Meet the Author

Joseph G. Haubrich |

Vice President and Economist

Joseph G. Haubrich

Joseph Haubrich is a vice president and economist at the Federal Reserve Bank of Cleveland, where he is responsible for leading the Research Department's Banking and Financial Institutions Group. He specializes in research related to financial institutions and regulations.

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Kent Cherny |

Research Assistant

Kent Cherny

Kent Cherny was formerly a research assistant in the Research Department of the Federal Reserve Bank of Cleveland.

10.24.08

Economic Trends

The Yield Curve, October 2008

Joseph G. Haubrich and Kent Cherny

In the midst of the horrendous economic news of the past month, the yield curve might provide a slice of optimism. On the other hand, the historic turmoil in the financial markets also suggests that historical relations may not be holding up in times of stress. Since last month, the yield curve has gotten steeper, as short rates fell and long-term rates rose.

One reason for noting this is that the slope of the yield curve has achieved some notoriety as a simple forecaster of economic growth. The rule of thumb is that an inverted yield curve (short rates above long rates) indicates a recession in about a year, and yield curve inversions have preceded each of the last six recessions (as defined by the NBER). Very flat yield curves preceded the previous two, and there have been two notable false positives: an inversion in late 1966 and a very flat curve in late 1998. More generally, though, a flat curve indicates weak growth, and conversely, a steep curve indicates strong growth. One measure of slope, the spread between 10-year Treasury bonds and 3-month Treasury bills, bears out this relation, particularly when real GDP growth is lagged a year to line up growth with the spread that predicts it.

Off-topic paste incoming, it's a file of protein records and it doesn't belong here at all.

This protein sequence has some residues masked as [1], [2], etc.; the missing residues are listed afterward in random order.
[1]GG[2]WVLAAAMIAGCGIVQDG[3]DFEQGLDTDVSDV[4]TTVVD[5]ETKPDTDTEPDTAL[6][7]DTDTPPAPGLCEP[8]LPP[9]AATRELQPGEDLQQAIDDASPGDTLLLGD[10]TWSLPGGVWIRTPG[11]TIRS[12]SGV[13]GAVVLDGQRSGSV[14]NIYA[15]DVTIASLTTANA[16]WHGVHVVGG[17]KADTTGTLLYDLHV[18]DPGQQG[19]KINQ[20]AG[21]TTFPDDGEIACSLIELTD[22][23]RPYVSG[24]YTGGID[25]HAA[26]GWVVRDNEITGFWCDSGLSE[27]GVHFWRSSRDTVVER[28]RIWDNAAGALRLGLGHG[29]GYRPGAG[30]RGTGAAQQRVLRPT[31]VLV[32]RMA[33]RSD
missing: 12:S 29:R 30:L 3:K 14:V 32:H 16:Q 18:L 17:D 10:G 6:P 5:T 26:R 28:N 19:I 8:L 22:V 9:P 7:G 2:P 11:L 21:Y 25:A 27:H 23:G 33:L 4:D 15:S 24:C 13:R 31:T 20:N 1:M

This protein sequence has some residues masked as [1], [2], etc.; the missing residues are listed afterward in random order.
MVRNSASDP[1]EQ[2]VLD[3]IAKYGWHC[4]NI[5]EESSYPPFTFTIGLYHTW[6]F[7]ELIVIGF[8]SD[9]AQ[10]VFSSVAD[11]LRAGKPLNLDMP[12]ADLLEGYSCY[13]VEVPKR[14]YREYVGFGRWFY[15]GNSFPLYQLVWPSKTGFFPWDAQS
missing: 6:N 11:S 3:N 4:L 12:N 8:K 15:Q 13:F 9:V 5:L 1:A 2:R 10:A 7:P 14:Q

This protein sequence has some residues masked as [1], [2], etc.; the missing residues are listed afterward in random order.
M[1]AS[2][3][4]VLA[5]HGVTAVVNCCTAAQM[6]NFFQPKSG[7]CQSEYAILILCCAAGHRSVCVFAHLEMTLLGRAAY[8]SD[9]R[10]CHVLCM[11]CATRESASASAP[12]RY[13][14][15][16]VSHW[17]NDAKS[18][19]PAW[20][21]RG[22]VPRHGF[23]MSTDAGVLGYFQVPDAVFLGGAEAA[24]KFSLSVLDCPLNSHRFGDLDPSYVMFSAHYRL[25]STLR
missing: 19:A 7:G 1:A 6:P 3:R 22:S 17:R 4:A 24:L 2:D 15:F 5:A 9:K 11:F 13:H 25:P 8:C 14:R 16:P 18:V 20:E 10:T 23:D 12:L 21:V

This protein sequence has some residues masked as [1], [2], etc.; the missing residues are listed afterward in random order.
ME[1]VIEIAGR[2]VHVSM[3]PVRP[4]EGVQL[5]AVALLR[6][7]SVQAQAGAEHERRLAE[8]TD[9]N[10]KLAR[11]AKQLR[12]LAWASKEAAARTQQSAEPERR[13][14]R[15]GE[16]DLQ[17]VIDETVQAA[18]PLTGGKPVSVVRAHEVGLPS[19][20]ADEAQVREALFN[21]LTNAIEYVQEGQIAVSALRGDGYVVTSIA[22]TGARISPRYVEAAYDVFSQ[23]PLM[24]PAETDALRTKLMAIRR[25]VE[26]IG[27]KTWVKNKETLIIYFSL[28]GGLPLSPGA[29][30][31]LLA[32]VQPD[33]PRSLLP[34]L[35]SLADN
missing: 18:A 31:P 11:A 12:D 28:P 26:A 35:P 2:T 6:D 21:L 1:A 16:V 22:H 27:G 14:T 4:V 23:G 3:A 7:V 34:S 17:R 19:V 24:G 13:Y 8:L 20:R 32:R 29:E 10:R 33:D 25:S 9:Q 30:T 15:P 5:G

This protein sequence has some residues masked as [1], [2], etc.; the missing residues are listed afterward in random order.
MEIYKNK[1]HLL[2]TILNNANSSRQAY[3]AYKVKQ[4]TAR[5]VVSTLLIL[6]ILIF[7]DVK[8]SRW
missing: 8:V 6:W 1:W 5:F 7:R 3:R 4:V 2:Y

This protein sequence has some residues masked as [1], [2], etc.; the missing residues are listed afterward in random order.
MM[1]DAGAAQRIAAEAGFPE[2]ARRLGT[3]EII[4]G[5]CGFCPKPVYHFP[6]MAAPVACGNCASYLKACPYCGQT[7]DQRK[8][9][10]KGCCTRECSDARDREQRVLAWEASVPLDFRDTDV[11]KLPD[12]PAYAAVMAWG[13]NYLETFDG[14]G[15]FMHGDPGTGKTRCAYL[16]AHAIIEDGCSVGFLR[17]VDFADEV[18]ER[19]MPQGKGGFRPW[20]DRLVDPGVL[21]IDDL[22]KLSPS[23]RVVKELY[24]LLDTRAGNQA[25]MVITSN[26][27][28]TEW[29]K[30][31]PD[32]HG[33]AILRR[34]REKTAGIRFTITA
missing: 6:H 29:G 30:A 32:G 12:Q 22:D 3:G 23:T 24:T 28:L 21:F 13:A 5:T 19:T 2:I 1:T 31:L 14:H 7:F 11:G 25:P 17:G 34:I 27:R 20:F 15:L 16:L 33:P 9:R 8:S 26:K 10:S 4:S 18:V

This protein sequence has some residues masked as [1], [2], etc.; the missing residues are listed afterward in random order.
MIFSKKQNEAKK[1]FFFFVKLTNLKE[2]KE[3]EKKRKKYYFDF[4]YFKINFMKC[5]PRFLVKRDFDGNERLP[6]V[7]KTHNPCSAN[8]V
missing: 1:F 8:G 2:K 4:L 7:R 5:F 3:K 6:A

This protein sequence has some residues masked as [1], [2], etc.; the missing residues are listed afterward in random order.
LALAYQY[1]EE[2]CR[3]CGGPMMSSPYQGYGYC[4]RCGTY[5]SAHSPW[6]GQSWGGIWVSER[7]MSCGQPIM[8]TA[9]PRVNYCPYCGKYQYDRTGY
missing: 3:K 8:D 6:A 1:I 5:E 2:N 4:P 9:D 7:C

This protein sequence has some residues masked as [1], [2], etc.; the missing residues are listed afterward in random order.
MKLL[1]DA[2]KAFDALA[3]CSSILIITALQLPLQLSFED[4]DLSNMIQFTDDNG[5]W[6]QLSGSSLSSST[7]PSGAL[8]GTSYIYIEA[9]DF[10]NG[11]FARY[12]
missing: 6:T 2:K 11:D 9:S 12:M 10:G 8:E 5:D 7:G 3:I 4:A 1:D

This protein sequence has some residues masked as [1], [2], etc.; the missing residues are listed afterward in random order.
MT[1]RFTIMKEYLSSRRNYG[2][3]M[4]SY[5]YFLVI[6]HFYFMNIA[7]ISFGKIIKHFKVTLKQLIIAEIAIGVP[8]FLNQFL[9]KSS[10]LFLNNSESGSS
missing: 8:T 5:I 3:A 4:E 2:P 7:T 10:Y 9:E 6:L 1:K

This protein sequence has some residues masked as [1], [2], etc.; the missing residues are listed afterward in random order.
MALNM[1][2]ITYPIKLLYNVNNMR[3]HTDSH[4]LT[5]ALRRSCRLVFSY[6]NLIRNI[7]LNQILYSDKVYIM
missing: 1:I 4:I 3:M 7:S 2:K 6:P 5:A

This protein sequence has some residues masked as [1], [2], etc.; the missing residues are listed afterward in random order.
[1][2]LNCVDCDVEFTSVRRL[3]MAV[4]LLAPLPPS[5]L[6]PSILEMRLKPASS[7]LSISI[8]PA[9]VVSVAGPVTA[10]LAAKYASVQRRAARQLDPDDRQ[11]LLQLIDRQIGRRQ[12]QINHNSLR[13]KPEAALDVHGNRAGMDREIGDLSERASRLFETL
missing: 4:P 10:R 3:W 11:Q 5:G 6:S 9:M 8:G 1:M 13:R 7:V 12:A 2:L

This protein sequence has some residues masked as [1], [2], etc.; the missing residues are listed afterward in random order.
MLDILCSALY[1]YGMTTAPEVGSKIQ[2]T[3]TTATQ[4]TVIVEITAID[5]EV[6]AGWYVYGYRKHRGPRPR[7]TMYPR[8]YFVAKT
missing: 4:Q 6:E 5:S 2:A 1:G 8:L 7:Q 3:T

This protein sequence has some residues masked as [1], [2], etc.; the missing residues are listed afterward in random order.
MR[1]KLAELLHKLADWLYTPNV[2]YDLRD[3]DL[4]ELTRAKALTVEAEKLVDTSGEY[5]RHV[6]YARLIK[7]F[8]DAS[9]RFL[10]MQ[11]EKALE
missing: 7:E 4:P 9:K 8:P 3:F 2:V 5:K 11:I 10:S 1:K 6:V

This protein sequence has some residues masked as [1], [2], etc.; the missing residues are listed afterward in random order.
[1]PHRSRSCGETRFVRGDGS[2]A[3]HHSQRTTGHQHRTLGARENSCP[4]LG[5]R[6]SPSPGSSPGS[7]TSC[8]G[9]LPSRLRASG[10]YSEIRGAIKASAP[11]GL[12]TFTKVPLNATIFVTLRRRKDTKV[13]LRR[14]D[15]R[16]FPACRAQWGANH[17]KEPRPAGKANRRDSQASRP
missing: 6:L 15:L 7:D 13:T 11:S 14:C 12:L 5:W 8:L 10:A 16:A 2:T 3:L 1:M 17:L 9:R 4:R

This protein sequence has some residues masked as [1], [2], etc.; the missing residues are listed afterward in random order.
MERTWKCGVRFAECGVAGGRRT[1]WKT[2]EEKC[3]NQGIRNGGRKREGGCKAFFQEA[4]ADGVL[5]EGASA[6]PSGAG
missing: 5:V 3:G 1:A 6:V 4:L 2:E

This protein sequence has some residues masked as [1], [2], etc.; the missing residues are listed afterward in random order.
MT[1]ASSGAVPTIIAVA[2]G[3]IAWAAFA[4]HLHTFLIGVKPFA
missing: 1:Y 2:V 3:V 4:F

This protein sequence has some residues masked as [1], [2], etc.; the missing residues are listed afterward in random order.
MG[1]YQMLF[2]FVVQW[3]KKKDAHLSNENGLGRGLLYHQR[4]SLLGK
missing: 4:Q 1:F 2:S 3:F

The financial crisis showed up in the yield curve, with short rates falling since last month, as investors fled to quality. The 3-month rate dropped from 0.62 percent to 0.46 percent (for the week ending October 17).

Meanwhile, the 10-year rate rose from 3.52 percent all the way up to 4.06 percent. Consequently, the slope increased by a full 66 basis points, moving to 356 basis points, up from the 290 basis points for September and the 205 basis points for August. The flight to quality and the turmoil in the financial markets may impact the reliability of the yield curve as an indicator, but projecting forward using past values of the spread and GDP growth suggests that real GDP will grow at about a 3.0 percent rate over the next year. This remains on the high side of other forecasts, many of which are predicting reductions in real GDP.

While such an approach predicts when growth is above or below average, it does not do so well in predicting the actual number, especially in the case of recessions. Thus, it is sometimes preferable to focus on using the yield curve to predict a discrete event: whether or not the economy is in recession. Looking at that relationship, the expected chance of the economy being in a recession next October stands a miniscule 0.05 percent, down from September’s 0.2 percent and August’s 1.3 percent.

The probability of recession coming out of the yield curve is very low, and may seem strange the in the midst of the recent financial news, but one aspect of those concerns has been a flight to quality, which lowers Treasury yields. Furthermore, both the federal funds target rate and the discount rate have remained low, which tends to result in a steep yield curve. Remember also that the forecast is for where the economy will be next October, not earlier in the year.

On the other hand, in the spring of 2007, the yield curve was predicting a 40 percent chance of a recession in 2008, something that looked out of step with other forecasters at the time.

To compare the 0.05 percent to some other probabilities, and learn more about different techniques of predicting recessions, head on over to the Econbrowser blog.

Of course, it might not be advisable to take this number quite so literally, for two reasons. First, this probability is itself subject to error, as is the case with all statistical estimates. Second, other researchers have postulated that the underlying determinants of the yield spread today are materially different from the determinants that generated yield spreads during prior decades. Differences could arise from changes in international capital flows and inflation expectations, for example. The bottom line is that yield curves contain important information for business cycle analysis, but, like other indicators, should be interpreted with caution.

For more detail on these and other issues related to using the yield curve to predict recessions, see the Commentary "Does the Yield Curve Signal Recession? "